Why Does It Take So Long To Recover From Pneumonia
I was diagnosed with pneumonia in October. The doctor told me to rest, really rest. She told me to expect to feel better after a couple of days of antibiotics, but that I still must rest. She told me I would have good days, but they would be followed by bad days.
After a week of antibiotics, the bacteria causing my illness – presumably Streptococcus pneumonia – should have been dead. Also called pneumococcus, this pathogen is the most common perpetrator of community-acquired pneumonia, which is pneumonia that people get outside hospitals and nursing homes. The antibiotic I received, a common first-line treatment, covers pneumococcus as well as other bacterial invaders.
Yet my doctor told me to expect weeks to months of recovery. Friends with recent pneumonia experience confirmed this rather depressing outlook. Pneumonia can vary in severity so not everyone will need months to recover.
The scientific literature concurs with the anecdotal evidence I collected. One study followed 576 adult patients with community-acquired pneumonia. Thirty days after diagnosis, 65 percent of them reported fatigue, nearly half of whom said their fatigue was moderate to severe 53 percent reported cough and 36 percent reported shortness of breath. Ninety days after diagnosis, 51 percent reported fatigue, 32 percent cough, and 28 percent shortness of breath.
Why does it take so long to recover from pneumonia?
What Is Covid Pneumonia
Dr. Lee: Pneumonia occurs when a bacterial or viral infection causes significant damage and inflammation in the lungs. The resulting fluid and debris build-up makes it hard for a person to breathe sometimes to such an extent that oxygen therapy or ventilator support is required. Regardless of the bacteria or virus causing it, pneumonia can become very serious, even life-threatening.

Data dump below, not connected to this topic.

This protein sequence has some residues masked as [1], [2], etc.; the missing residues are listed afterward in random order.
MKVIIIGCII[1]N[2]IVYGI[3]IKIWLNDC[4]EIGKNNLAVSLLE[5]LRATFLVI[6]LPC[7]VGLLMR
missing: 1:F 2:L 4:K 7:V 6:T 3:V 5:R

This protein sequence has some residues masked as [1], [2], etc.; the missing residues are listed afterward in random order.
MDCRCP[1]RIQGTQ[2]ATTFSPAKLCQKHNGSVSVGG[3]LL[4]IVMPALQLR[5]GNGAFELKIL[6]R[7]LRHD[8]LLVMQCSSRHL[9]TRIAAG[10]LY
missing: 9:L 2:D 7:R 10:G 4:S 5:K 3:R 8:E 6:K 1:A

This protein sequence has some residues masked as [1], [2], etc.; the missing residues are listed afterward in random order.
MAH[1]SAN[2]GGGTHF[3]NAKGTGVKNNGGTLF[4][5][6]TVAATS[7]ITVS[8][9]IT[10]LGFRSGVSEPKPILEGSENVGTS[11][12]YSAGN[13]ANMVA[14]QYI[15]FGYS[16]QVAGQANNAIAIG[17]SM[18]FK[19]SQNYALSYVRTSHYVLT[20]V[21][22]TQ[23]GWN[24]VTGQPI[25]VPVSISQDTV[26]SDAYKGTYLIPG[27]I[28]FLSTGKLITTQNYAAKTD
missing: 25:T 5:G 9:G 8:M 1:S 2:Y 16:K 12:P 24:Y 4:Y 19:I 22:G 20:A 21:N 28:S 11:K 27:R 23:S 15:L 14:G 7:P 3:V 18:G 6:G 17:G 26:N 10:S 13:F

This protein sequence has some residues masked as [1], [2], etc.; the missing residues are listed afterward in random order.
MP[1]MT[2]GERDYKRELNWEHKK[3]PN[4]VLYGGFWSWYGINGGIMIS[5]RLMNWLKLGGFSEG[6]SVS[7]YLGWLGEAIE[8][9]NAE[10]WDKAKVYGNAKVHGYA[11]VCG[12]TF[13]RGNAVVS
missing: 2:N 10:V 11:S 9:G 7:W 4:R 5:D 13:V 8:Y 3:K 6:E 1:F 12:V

In the case of COVID pneumonia, the damage to the lungs is caused by the coronavirus that causes COVID-19.
When COVID pneumonia develops, it causes additional symptoms, such as:
- Shortness of breath
- Increased heart rate
- Low blood pressure
What’s more is that COVID pneumonia often occurs in both lungs, rather than just one lung or the other. Additionally, the widespread inflammation that occurs in some people with COVID-19 can lead to acute respiratory distress syndrome a severe type of lung failure.
Like other respiratory infections that cause pneumonia, COVID-19 can cause short-term lung damage. In more severe cases, the damage can last a long time. In fact, early data is showing that up to a third of COVID pneumonia patients have evidence of scarring on X-rays or lung testing a year after the infection.
What Is The Incubation Period For Pneumonia
The incubation period for pneumonia depends on the type of pathogen causing the disease, the person’s age, and his or her overall health. In general, most pneumonias begin with symptoms similar to those of a cold or the flu that last longer than the flu and become more severe. The signs and symptoms of pneumonia include
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Types Of Antibiotics For Pneumonia
There are multiple types of antibiotics that work in slightly different ways. Some are more commonly used to treat pneumonia than others based on things like:
- The bacteria causing infection
- The severity of the infection
- If youre in a patient group at greatest risk from pneumonia
The types of antibiotics that your doctor might typically prescribe for pneumonia include the following:
Antibiotics prescribed for children with pneumonia include the following:
- Infants, preschoolers, and school-aged children with suspected bacterial pneumonia may be treated with amoxicillin.
- Children with suspected atypical pneumonia can be treated with macrolides.
- Children allergic to penicillin will be treated with other antibiotics as needed for the specific pathogen.
- Hospitalized, immunized children can be treated with ampicillin or penicillin G.
- Hospitalized children and infants who are not fully vaccinated may be treated with a cephalosporin.